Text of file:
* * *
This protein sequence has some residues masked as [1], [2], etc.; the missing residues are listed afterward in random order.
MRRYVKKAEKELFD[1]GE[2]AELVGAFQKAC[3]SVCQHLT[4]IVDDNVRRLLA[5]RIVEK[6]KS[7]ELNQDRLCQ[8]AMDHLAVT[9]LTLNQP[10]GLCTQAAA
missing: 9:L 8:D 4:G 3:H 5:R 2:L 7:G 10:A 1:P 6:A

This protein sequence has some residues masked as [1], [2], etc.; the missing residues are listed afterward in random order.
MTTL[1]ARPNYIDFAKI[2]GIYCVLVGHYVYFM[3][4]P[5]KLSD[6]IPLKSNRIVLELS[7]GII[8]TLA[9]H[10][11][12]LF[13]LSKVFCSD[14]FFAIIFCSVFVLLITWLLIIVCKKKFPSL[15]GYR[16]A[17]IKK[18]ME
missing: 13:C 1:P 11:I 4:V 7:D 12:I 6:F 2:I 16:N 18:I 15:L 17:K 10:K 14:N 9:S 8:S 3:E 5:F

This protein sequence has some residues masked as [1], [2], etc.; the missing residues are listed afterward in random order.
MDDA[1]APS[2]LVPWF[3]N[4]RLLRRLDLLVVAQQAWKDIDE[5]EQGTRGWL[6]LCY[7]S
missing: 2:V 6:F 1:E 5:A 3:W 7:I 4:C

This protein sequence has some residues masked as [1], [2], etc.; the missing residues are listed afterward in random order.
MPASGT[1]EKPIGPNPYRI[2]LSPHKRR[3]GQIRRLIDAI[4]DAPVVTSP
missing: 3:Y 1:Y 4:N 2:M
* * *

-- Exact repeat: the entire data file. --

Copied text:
This protein sequence has some residues masked as [1], [2], etc.; the missing residues are listed afterward in random order.
MRRYVKKAEKELFD[1]GE[2]AELVGAFQKAC[3]SVCQHLT[4]IVDDNVRRLLA[5]RIVEK[6]KS[7]ELNQDRLCQ[8]AMDHLAVT[9]LTLNQP[10]GLCTQAAA
missing: 9:L 8:D 4:G 3:H 5:R 2:L 7:G 10:A 1:P 6:A

This protein sequence has some residues masked as [1], [2], etc.; the missing residues are listed afterward in random order.
MTTL[1]ARPNYIDFAKI[2]GIYCVLVGHYVYFM[3][4]P[5]KLSD[6]IPLKSNRIVLELS[7]GII[8]TLA[9]H[10][11][12]LF[13]LSKVFCSD[14]FFAIIFCSVFVLLITWLLIIVCKKKFPSL[15]GYR[16]A[17]IKK[18]ME
missing: 13:C 1:P 11:I 4:V 7:D 12:I 6:F 2:I 16:N 18:I 15:L 17:K 10:K 14:N 9:S 8:S 3:E 5:F

This protein sequence has some residues masked as [1], [2], etc.; the missing residues are listed afterward in random order.
MDDA[1]APS[2]LVPWF[3]N[4]RLLRRLDLLVVAQQAWKDIDE[5]EQGTRGWL[6]LCY[7]S
missing: 2:V 6:F 1:E 5:A 3:W 7:I 4:C

This protein sequence has some residues masked as [1], [2], etc.; the missing residues are listed afterward in random order.
MPASGT[1]EKPIGPNPYRI[2]LSPHKRR[3]GQIRRLIDAI[4]DAPVVTSP
missing: 3:Y 1:Y 4:N 2:M